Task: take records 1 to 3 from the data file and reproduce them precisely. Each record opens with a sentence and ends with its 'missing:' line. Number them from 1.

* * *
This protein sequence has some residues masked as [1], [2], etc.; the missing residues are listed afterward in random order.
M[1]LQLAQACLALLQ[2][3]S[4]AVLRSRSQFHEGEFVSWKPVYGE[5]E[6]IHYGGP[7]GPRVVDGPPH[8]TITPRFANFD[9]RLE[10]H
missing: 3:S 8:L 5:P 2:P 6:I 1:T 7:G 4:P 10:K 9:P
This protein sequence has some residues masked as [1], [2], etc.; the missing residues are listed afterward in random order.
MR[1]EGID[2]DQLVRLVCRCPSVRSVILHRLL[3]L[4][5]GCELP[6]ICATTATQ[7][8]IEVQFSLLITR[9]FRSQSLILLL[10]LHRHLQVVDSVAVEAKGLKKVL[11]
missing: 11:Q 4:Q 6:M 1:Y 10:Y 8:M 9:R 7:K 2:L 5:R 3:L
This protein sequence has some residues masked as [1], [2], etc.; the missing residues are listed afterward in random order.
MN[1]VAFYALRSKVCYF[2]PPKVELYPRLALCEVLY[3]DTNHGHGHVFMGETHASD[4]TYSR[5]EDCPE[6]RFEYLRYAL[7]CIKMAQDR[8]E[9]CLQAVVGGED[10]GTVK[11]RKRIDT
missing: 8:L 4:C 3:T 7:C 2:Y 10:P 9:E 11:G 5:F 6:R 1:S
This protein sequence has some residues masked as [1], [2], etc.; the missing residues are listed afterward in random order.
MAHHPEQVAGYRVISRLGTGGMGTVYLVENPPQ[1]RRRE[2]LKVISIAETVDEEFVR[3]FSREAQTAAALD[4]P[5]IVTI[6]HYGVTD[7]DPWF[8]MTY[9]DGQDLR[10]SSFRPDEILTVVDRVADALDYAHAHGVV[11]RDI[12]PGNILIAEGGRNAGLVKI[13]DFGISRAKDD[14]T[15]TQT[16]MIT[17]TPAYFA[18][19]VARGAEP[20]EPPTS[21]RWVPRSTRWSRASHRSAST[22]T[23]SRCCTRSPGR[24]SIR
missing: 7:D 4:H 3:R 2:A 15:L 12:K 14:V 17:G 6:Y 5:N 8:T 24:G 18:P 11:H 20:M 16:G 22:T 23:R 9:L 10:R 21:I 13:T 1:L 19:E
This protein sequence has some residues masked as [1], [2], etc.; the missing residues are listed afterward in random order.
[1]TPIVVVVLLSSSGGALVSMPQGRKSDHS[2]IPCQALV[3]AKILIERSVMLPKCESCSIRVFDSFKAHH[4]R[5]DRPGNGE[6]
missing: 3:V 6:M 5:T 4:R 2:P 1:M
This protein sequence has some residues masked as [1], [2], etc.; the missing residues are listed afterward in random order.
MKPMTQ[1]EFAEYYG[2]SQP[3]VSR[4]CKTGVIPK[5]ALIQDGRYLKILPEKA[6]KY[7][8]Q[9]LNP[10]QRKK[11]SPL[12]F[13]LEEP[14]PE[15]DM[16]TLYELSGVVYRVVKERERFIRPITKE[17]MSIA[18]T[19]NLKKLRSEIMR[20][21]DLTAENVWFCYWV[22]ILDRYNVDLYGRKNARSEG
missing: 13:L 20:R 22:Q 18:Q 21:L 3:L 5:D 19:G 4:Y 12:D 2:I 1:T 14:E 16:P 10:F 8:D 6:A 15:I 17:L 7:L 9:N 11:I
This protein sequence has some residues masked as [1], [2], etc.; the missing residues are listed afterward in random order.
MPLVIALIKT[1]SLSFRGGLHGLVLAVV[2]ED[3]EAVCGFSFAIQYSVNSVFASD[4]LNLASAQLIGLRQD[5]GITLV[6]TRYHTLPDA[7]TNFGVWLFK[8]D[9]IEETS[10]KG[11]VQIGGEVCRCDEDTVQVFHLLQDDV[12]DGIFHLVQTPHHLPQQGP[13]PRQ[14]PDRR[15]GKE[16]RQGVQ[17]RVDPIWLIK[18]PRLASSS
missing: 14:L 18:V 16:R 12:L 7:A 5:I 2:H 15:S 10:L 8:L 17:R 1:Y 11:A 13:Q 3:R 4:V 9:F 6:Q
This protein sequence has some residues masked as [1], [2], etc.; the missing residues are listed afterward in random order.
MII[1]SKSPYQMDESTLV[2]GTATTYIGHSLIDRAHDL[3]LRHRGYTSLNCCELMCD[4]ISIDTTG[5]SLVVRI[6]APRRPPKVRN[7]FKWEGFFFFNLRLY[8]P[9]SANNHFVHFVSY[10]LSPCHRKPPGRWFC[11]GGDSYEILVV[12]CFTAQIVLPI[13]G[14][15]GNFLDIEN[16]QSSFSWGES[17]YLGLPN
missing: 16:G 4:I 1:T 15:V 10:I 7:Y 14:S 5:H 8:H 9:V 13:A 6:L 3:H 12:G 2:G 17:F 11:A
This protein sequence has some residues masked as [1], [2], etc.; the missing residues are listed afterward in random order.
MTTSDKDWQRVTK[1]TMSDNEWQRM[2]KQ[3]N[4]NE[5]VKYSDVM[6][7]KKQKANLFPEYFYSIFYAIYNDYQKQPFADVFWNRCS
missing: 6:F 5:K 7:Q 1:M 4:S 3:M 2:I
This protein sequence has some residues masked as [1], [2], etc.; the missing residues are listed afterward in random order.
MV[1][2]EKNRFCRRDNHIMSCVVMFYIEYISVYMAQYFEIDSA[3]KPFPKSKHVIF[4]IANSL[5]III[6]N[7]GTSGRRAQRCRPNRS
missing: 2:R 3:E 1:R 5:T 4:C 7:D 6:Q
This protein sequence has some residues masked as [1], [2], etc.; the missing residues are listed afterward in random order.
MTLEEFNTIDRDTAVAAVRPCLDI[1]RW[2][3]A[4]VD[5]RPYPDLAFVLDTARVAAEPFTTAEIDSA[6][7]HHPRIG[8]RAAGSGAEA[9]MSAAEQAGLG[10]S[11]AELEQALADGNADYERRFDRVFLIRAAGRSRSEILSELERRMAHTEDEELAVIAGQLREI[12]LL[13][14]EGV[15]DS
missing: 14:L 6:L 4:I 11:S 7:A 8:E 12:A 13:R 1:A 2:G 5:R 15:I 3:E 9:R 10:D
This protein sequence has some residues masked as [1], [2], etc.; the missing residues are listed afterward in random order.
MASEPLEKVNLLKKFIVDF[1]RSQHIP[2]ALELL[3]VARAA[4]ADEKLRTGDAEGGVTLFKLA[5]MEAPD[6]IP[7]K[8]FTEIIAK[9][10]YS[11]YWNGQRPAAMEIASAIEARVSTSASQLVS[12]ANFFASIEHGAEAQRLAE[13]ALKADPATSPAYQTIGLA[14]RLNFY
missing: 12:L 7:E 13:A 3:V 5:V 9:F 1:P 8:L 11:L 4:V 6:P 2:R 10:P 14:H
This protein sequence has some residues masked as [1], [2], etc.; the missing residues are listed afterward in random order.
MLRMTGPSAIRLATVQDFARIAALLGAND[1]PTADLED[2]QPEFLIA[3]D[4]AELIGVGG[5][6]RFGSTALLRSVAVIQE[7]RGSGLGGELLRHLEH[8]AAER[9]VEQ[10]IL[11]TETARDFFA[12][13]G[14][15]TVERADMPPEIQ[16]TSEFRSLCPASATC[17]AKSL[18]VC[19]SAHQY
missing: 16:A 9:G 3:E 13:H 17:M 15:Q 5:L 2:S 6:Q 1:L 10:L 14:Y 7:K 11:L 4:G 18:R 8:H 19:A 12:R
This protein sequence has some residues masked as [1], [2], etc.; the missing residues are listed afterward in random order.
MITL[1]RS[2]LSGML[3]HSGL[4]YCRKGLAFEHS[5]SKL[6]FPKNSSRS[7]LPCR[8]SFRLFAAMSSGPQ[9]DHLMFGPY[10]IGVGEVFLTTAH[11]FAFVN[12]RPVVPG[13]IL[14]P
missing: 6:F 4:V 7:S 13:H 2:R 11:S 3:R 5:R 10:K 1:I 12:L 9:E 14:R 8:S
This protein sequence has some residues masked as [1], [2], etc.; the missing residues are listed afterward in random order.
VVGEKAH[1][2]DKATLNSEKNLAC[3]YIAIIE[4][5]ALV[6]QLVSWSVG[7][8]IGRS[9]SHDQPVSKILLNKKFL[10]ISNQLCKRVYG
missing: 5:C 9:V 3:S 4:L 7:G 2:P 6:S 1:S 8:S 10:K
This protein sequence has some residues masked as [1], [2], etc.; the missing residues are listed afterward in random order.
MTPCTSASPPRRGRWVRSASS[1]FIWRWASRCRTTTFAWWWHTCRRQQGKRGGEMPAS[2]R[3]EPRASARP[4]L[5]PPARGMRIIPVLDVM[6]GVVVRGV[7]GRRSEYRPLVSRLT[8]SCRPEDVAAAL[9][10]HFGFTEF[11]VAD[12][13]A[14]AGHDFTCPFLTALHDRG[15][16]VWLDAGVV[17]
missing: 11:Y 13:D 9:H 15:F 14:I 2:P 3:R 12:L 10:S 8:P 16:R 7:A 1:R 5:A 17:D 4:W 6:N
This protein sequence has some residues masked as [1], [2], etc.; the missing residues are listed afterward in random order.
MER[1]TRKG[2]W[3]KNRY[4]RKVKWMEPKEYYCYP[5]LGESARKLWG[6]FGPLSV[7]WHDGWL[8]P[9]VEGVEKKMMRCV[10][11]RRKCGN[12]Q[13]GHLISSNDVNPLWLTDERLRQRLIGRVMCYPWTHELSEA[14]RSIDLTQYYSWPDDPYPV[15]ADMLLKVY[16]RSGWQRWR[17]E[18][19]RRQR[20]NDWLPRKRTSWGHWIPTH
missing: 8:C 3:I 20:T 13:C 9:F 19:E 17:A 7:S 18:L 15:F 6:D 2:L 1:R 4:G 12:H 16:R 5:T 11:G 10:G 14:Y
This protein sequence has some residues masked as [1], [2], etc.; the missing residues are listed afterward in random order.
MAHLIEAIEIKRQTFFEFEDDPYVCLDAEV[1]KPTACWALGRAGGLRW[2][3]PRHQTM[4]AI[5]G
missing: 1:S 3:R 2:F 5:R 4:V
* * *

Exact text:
This protein sequence has some residues masked as [1], [2], etc.; the missing residues are listed afterward in random order.
M[1]LQLAQACLALLQ[2][3]S[4]AVLRSRSQFHEGEFVSWKPVYGE[5]E[6]IHYGGP[7]GPRVVDGPPH[8]TITPRFANFD[9]RLE[10]H
missing: 3:S 8:L 5:P 2:P 6:I 1:T 7:G 4:P 10:K 9:P
This protein sequence has some residues masked as [1], [2], etc.; the missing residues are listed afterward in random order.
MR[1]EGID[2]DQLVRLVCRCPSVRSVILHRLL[3]L[4][5]GCELP[6]ICATTATQ[7][8]IEVQFSLLITR[9]FRSQSLILLL[10]LHRHLQVVDSVAVEAKGLKKVL[11]
missing: 11:Q 4:Q 6:M 1:Y 10:Y 8:M 9:R 7:K 2:L 5:R 3:L
This protein sequence has some residues masked as [1], [2], etc.; the missing residues are listed afterward in random order.
MN[1]VAFYALRSKVCYF[2]PPKVELYPRLALCEVLY[3]DTNHGHGHVFMGETHASD[4]TYSR[5]EDCPE[6]RFEYLRYAL[7]CIKMAQDR[8]E[9]CLQAVVGGED[10]GTVK[11]RKRIDT
missing: 8:L 4:C 3:T 7:C 2:Y 10:P 9:E 11:G 5:F 6:R 1:S